Rinna quickly became the most interesting character to follow on RHOBH not because, in classic no filter reality-show style, like Glanville, she caused the most conflict, but because she’s consistently been flipping the script that has equated the work of hustle with humiliation, a tendency that has caused some of the other Housewives to mock her. (Insisting at the end-of-the-season televised reunion that she herself wouldn’t “do anything for a buck,” Kim Richards said to Rinna that she has “a little bit more pride than you do,” only to be embarrassed, in turn, by the waggish host Andy Cohen, who reminded her that “you did Diving with the Stars.”)
The shame that surrounds money’s exact origins on the show also shrouds heavily the bodily processes that women, and especially older women, often go through to present a smooth face to the world. While most of the Housewives have clearly undergone dermatological and surgical cosmetic procedures, discussing the ins and outs of these procedures, either on the show or off it, has been largely a don’t-ask-don’t-tell-type situation. On Keeping Up with the Kardashians, the young Kylie Jenner has refused until very recently to admit that she’d had fillers injected to plump up her formerly much thinner lips. In a similar fashion, the RHOBH cast members exist in a world of incessant, static readiness, where the work of femininity—except for the occasional on-camera spa trip—is always already achieved rather than in process.
There is no dodging questions about fillers for Rinna, however. “I’ll do anything I need to do to stay looking as fresh as a fucking daisy,” she told the camera in one episode. When the Teen Mom reality star Farrah Abraham posted a Twitter picture of her botched lip job, Rinna reposted the photo on Instagram with the deadpan caption “I apologize for starting this shit 26 years ago, please forgive me.” In her Depend commercial, she wore the bulky underwear under a little black dress on a red carpet, displaying how discreet they are by, of course, acknowledging their presence. For her commitment to demystification, it’s almost tempting to call Rinna a Marxist—a fun Marxist. Although really, what is more intriguing, and impressive, is her ability to simultaneously play it both ways. She will admit to the labor while still selling the finished product; she’ll assert her right to be simultaneously honest and calculated.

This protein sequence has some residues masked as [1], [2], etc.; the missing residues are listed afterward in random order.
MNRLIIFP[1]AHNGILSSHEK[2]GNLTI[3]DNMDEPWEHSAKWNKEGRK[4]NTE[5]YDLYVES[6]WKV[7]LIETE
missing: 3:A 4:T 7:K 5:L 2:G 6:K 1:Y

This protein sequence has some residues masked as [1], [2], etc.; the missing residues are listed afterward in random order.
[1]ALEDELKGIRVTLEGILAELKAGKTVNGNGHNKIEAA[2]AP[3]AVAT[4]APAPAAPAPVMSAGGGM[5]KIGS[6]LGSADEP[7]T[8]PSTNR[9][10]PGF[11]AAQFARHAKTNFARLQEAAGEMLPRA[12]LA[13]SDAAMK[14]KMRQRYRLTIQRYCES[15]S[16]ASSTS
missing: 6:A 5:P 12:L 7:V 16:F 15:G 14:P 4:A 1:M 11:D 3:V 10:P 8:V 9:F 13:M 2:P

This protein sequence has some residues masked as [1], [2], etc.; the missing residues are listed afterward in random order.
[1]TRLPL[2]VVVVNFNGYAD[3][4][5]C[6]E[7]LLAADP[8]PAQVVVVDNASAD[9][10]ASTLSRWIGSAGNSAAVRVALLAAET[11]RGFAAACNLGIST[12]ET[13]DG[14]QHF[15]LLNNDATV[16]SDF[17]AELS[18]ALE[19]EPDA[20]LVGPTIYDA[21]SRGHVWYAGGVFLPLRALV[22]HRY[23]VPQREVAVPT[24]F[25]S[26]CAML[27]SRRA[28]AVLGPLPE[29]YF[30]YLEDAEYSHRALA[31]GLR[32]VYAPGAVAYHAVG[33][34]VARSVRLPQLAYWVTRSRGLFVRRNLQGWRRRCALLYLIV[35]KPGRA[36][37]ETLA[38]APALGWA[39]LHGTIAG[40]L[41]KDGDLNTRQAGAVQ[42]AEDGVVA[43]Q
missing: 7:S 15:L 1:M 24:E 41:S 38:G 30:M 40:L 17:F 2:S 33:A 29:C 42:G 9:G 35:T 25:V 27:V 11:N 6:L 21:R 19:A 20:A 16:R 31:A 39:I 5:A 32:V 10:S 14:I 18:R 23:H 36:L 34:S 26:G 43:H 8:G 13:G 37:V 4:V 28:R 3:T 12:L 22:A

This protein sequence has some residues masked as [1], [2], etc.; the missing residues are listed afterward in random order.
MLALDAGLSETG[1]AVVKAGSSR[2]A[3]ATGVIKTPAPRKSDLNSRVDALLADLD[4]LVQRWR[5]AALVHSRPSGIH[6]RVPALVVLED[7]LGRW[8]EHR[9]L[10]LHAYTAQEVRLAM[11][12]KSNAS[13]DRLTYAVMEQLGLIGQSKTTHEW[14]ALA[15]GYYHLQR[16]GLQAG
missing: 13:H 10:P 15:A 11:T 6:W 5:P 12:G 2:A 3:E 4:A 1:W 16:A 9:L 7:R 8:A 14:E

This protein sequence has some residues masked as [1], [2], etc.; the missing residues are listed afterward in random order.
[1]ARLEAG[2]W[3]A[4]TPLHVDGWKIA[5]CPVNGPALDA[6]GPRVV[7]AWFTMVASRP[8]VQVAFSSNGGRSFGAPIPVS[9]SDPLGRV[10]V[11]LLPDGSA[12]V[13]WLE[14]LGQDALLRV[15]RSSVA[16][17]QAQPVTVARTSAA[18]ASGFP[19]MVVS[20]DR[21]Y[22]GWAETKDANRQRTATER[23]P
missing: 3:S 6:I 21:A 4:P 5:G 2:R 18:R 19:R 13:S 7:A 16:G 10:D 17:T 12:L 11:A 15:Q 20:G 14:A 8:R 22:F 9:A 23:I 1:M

In Anthony Trollope’s 1875 novel The Way We Live Now, the heiress Marie Melmotte, whose name is besmirched by her money-grubbing father’s scandalous death, which has torn asunder polite London society, decides to wed Hamilton K. Fisker, an American businessman who offers to take her away stateside. “I like you very well, but I’m not going to take a leap in the dark, and I’m not going to marry a pig in a poke,” she tells him, her true feelings of affection for Fisker not canceling out her realization that she must plan her steps wisely if she wants to retain her considerable fortune. Promising Marie a continued control over her money and freedom, Fisker tells her that “America is certainly the country for women—and especially California.” This is a lesson that Rinna, too, knows very well.